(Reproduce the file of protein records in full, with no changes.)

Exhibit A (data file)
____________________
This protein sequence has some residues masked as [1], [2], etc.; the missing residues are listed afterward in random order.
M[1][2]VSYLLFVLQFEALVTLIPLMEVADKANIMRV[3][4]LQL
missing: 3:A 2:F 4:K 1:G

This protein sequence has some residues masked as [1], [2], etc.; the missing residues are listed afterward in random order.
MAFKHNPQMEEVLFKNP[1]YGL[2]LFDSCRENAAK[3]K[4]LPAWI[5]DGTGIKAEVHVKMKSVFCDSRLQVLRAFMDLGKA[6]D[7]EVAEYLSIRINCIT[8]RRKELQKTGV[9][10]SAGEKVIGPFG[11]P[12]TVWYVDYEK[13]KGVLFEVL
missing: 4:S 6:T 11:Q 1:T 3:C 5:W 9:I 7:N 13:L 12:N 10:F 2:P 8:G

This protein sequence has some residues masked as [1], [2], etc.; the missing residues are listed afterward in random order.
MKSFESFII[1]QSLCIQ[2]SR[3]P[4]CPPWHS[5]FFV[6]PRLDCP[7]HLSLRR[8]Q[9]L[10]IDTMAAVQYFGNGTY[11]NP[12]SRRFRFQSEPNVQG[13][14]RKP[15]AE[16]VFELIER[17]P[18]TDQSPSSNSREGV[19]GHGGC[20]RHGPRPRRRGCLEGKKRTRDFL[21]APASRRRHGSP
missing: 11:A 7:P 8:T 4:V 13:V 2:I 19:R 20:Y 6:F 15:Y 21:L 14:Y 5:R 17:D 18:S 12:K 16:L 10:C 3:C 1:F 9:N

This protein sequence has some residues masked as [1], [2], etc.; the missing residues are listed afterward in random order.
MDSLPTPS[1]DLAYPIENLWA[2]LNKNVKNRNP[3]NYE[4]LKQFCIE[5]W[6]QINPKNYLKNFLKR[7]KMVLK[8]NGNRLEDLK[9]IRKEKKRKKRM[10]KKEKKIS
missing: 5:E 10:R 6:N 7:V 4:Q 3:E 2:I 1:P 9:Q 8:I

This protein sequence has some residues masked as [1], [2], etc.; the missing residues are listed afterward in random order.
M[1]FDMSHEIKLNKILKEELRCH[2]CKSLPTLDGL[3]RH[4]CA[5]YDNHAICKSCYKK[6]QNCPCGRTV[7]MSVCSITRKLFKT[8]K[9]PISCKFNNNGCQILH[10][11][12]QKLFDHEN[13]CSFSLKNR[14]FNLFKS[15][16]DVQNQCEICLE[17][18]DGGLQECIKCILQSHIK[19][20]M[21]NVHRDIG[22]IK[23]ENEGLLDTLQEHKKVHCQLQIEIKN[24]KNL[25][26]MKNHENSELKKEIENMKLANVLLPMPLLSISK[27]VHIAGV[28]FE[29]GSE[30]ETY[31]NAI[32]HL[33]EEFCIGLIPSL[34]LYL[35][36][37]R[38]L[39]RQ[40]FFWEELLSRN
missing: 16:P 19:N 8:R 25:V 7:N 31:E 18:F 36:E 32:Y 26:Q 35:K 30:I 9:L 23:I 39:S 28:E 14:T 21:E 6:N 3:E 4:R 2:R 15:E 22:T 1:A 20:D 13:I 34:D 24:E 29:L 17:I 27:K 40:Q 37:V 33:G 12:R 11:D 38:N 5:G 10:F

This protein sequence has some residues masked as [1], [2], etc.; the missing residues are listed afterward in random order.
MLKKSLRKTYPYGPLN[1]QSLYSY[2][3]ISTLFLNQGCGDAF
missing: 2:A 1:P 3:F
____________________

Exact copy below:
This protein sequence has some residues masked as [1], [2], etc.; the missing residues are listed afterward in random order.
M[1][2]VSYLLFVLQFEALVTLIPLMEVADKANIMRV[3][4]LQL
missing: 3:A 2:F 4:K 1:G

This protein sequence has some residues masked as [1], [2], etc.; the missing residues are listed afterward in random order.
MAFKHNPQMEEVLFKNP[1]YGL[2]LFDSCRENAAK[3]K[4]LPAWI[5]DGTGIKAEVHVKMKSVFCDSRLQVLRAFMDLGKA[6]D[7]EVAEYLSIRINCIT[8]RRKELQKTGV[9][10]SAGEKVIGPFG[11]P[12]TVWYVDYEK[13]KGVLFEVL
missing: 4:S 6:T 11:Q 1:T 3:C 5:W 9:I 7:N 13:L 12:N 10:F 2:P 8:G

This protein sequence has some residues masked as [1], [2], etc.; the missing residues are listed afterward in random order.
MKSFESFII[1]QSLCIQ[2]SR[3]P[4]CPPWHS[5]FFV[6]PRLDCP[7]HLSLRR[8]Q[9]L[10]IDTMAAVQYFGNGTY[11]NP[12]SRRFRFQSEPNVQG[13][14]RKP[15]AE[16]VFELIER[17]P[18]TDQSPSSNSREGV[19]GHGGC[20]RHGPRPRRRGCLEGKKRTRDFL[21]APASRRRHGSP
missing: 11:A 7:P 8:T 4:V 13:V 2:I 19:R 20:Y 6:F 15:Y 21:L 14:Y 5:R 17:D 18:S 12:K 16:L 10:C 3:C 1:F 9:N

This protein sequence has some residues masked as [1], [2], etc.; the missing residues are listed afterward in random order.
MDSLPTPS[1]DLAYPIENLWA[2]LNKNVKNRNP[3]NYE[4]LKQFCIE[5]W[6]QINPKNYLKNFLKR[7]KMVLK[8]NGNRLEDLK[9]IRKEKKRKKRM[10]KKEKKIS
missing: 5:E 10:R 6:N 7:V 4:Q 3:E 2:I 1:P 9:Q 8:I

This protein sequence has some residues masked as [1], [2], etc.; the missing residues are listed afterward in random order.
M[1]FDMSHEIKLNKILKEELRCH[2]CKSLPTLDGL[3]RH[4]CA[5]YDNHAICKSCYKK[6]QNCPCGRTV[7]MSVCSITRKLFKT[8]K[9]PISCKFNNNGCQILH[10][11][12]QKLFDHEN[13]CSFSLKNR[14]FNLFKS[15][16]DVQNQCEICLE[17][18]DGGLQECIKCILQSHIK[19][20]M[21]NVHRDIG[22]IK[23]ENEGLLDTLQEHKKVHCQLQIEIKN[24]KNL[25][26]MKNHENSELKKEIENMKLANVLLPMPLLSISK[27]VHIAGV[28]FE[29]GSE[30]ETY[31]NAI[32]HL[33]EEFCIGLIPSL[34]LYL[35][36][37]R[38]L[39]RQ[40]FFWEELLSRN
missing: 16:P 19:N 8:R 25:V 7:N 31:E 18:F 36:E 32:Y 26:Q 35:K 30:I 9:L 23:I 39:S 28:E 14:T 21:E 6:N 3:E 4:R 2:R 15:E 22:T 1:A 20:D 13:I 34:D 24:E 29:L 17:I 27:K 40:Q 37:V 33:G 12:R 11:D 38:N 5:G 10:F

This protein sequence has some residues masked as [1], [2], etc.; the missing residues are listed afterward in random order.
MLKKSLRKTYPYGPLN[1]QSLYSY[2][3]ISTLFLNQGCGDAF
missing: 2:A 1:P 3:F